Put a ring around it. When New Zealand captain Brendon McCullum farewells test cricket at Hagley Oval this week, Mitchell Marsh will probably claim his wicket.
That's the "bunny" theory being peddled in Australia as the teams line up for the final time this summer.
Marsh has claimed McCullum's wicket five times for 27 runs in his last nine innings and the Sydney Morning Herald uses those statistics to headline their theory the NZ captain is a "walking wicket" for the Aussie all-rounder.
NZ coach Mike Hesson talked around the concept when he was quizzed about a range of topics on Radio Sport, leading into Saturday's start to the last test.
"Interesting isn't it when you have a fourth seamer generally following three pretty good ones, often that fourth seamer picks up wickets the others have earned," Hesson said.
That happened in the one-day series when NZ got a breakthrough and took advantage.
"Mitch Marsh is a good bowler, he has got genuine pace and bounce being 6' 5" or whatever, so I don't think Brendon is going to be too worried about that," Hesson added.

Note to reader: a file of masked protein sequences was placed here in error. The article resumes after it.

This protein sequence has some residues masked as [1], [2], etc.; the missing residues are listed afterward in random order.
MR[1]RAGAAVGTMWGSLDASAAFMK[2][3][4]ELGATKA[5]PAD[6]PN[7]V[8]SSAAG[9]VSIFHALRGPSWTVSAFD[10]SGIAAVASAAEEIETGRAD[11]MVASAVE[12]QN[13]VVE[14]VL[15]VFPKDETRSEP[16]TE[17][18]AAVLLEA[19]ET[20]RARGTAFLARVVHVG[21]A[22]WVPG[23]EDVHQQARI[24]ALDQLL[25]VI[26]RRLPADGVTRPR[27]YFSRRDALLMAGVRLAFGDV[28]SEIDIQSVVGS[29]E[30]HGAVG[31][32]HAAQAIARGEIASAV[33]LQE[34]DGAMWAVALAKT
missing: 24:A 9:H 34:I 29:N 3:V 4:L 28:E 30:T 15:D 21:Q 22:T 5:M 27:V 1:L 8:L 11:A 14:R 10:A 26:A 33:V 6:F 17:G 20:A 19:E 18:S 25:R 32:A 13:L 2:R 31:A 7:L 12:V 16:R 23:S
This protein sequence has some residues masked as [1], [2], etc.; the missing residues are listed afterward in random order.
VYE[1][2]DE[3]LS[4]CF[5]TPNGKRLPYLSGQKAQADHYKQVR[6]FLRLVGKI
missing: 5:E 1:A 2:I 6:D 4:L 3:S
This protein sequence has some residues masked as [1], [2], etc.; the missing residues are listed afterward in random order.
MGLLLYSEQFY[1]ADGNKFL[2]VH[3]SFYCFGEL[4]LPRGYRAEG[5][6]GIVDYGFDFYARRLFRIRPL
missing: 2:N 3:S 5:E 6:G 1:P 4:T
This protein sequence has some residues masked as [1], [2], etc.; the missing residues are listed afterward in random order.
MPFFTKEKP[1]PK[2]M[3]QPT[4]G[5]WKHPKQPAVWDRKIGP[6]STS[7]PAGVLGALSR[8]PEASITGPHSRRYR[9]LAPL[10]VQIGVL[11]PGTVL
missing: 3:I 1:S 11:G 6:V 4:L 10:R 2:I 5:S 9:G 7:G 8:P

Listen to Mike Hesson on the Crowd Goes Wild Breakfast
He leaned more towards AB de Villiers' tribute comparing McCullum to Roger Federer and the global adoration both men drew from crowds.
Hesson said the team was looking at McCullum's last test as a great chance to end the season with a flourish.
It would be a huge occasion but NZ would treat the test like any other and leave all the reflections until stumps were pulled on the final day.
Hesson hadn't seen the wicket at Hagley Oval but hoped it would seam for at least a day and a half with either Matt Henry or Neil Wagner to play instead of the injured Doug Bracewell.
Defeat at the Basin was the first for three years and Hesson said it was a fine line between that performance and sorting out a few issues.
"We just need to tighten up in a few areas," Hesson said. "Losing wickets to Nathan Lyon in the first innings was not good and obviously when you have guys in and set, the last few years those guys have gone on to make really big scores and we need to make sure that happens in this next test."